Omicron Now Dominant Variant in United States
A man in the southwestern U.S. state of Texas may be the first in the nation to die of the new omicron variant of the coronavirus, which is now the dominant variant in the United States.
Health officials in Harris County say the man in his 50s was unvaccinated and suffered from underlying health conditions that left him vulnerable to severe complications from COVID-19.
The U.S. Centers for Disease Control and Prevention said Monday the fast-spreading variant accounted for 73% of all new infections in the nation as of last Saturday, nearly 6% higher from the previous week, and well above the one percent of new COVID-19 cases at the start of December. The CDC says omicron is responsible for 90% or more of new infections in New York state and much of the U.S. Southeast, Midwest and Pacific Northwest.
The wildfire-like spread of omicron has prompted authorities across the United States to either reinstate previous coronavirus restrictions or impose a new set of rules. In Washington, D.C., Mayor Muriel Bowser has reinstated mandatory indoor mask wearing rules, while Boston Mayor Michelle Wu announced Monday that effective next month, residents had to show proof of vaccination before entering certain businesses such as gyms, bars and restaurants and entertainment venues.
Hospitals across the nation are once again being overwhelmed with a rising number of new COVID-19 patients, a situation complicated by a critical shortage of nurses and other health care workers. In the northeastern state of Rhode Island, the president of the state chapter of the American College of Emergency Physicians warned the governor and other officials that the state’s health care system “is currently collapsing.” Governors in several states have mobilized National Guard units to help shorthanded hospitals.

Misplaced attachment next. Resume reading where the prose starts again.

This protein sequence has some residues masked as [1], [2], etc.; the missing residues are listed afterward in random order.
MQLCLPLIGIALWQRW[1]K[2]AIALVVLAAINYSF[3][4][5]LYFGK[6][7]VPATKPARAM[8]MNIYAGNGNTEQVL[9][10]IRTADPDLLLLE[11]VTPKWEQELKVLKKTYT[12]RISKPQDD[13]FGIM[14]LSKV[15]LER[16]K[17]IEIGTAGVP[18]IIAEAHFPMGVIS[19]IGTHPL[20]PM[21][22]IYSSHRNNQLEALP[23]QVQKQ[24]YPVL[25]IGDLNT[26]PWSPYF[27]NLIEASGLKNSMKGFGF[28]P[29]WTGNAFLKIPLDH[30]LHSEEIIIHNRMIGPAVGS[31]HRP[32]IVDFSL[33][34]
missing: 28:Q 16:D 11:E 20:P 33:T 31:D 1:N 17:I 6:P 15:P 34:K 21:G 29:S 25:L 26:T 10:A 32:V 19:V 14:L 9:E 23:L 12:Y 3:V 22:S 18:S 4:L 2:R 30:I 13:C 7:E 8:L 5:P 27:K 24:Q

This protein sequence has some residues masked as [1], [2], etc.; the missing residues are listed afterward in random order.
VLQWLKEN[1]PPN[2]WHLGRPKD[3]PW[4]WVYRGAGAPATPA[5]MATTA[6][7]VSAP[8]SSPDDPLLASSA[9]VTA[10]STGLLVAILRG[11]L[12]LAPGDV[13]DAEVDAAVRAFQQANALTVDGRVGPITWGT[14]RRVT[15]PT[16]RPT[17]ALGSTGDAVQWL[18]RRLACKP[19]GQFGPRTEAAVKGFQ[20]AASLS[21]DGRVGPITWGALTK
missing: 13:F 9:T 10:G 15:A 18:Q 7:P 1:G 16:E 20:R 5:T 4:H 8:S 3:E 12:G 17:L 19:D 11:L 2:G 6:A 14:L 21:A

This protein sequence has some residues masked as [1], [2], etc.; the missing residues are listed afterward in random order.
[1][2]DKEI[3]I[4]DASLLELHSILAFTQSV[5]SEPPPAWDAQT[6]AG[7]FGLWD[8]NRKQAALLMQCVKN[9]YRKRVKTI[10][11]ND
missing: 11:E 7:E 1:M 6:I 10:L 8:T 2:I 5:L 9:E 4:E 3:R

The rapid spread of omicron, which was first detected last month in a handful of southern African nations and is now present in nearly 90 countries, prompted World Health Organization director-general Tedros Adhanom Ghebreyesus Monday to urge people to cancel their travel plans for the approaching Christmas and New Year’s holidays.
“An event canceled is better than a life canceled,” Tedros told reporters in Geneva. “It’s better to cancel now and celebrate later than to celebrate now and grieve later.”
New Zealand COVID-19 Response Minister Chris Hipkin said Tuesday that the nation was delaying its plans to resume non-quarantine travel into the country on a phased-in basis from January until mid-February.
The new outbreak has led to the postponement or cancellation of several events. The National Hockey League, which has already postponed more than two-dozen games, announced Monday it was suspending all games and team activities for a full week. In New York City, the popular musical “Hamilton” is the latest production in the city’s iconic Broadway theater district to shut down due to an outbreak of new COVID-19 infections among the cast and crew. And the World Economic Forum said Monday it is moving its annual meeting of world leaders and business executives in Davos, Switzerland from January until sometime in mid-2022.